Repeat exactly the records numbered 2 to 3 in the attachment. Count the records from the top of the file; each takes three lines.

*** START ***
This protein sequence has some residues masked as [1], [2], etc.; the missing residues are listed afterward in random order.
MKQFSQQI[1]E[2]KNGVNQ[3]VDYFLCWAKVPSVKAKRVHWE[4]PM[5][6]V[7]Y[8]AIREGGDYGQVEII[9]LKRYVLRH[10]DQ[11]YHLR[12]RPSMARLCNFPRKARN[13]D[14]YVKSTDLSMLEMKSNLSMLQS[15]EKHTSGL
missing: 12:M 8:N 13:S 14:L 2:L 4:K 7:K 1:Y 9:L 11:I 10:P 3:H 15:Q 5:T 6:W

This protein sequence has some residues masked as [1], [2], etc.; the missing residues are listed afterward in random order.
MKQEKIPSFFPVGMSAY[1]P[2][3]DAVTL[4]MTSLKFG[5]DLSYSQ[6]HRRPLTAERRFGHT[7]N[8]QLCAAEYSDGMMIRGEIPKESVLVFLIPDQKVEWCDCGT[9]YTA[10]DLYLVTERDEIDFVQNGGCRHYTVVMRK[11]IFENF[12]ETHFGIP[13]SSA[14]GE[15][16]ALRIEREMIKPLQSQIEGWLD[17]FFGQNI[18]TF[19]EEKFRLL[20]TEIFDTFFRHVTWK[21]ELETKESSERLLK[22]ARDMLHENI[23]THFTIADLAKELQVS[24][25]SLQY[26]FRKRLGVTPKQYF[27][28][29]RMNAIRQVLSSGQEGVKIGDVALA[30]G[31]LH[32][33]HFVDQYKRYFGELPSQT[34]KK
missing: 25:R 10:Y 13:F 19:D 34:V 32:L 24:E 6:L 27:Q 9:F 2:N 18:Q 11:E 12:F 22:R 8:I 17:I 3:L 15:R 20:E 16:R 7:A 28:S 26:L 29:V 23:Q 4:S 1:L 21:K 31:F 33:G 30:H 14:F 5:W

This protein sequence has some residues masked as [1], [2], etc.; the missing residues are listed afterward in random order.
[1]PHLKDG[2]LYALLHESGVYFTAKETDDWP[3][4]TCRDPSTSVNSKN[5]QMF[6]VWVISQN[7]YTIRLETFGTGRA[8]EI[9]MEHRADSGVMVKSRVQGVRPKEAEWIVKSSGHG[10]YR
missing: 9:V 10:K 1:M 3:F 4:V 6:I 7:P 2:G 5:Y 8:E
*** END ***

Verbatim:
This protein sequence has some residues masked as [1], [2], etc.; the missing residues are listed afterward in random order.
MKQEKIPSFFPVGMSAY[1]P[2][3]DAVTL[4]MTSLKFG[5]DLSYSQ[6]HRRPLTAERRFGHT[7]N[8]QLCAAEYSDGMMIRGEIPKESVLVFLIPDQKVEWCDCGT[9]YTA[10]DLYLVTERDEIDFVQNGGCRHYTVVMRK[11]IFENF[12]ETHFGIP[13]SSA[14]GE[15][16]ALRIEREMIKPLQSQIEGWLD[17]FFGQNI[18]TF[19]EEKFRLL[20]TEIFDTFFRHVTWK[21]ELETKESSERLLK[22]ARDMLHENI[23]THFTIADLAKELQVS[24][25]SLQY[26]FRKRLGVTPKQYF[27][28][29]RMNAIRQVLSSGQEGVKIGDVALA[30]G[31]LH[32][33]HFVDQYKRYFGELPSQT[34]KK
missing: 25:R 10:Y 13:F 19:D 34:V 32:L 24:E 6:L 27:Q 9:F 2:N 18:Q 11:E 12:F 22:R 8:I 17:I 3:L 15:R 20:E 16:R 7:A 28:S 26:L 29:V 23:Q 4:S 1:L 21:K 31:F 33:G 30:H 14:F 5:W

This protein sequence has some residues masked as [1], [2], etc.; the missing residues are listed afterward in random order.
[1]PHLKDG[2]LYALLHESGVYFTAKETDDWP[3][4]TCRDPSTSVNSKN[5]QMF[6]VWVISQN[7]YTIRLETFGTGRA[8]EI[9]MEHRADSGVMVKSRVQGVRPKEAEWIVKSSGHG[10]YR
missing: 9:V 10:K 1:M 3:F 4:V 6:I 7:P 2:G 5:Y 8:E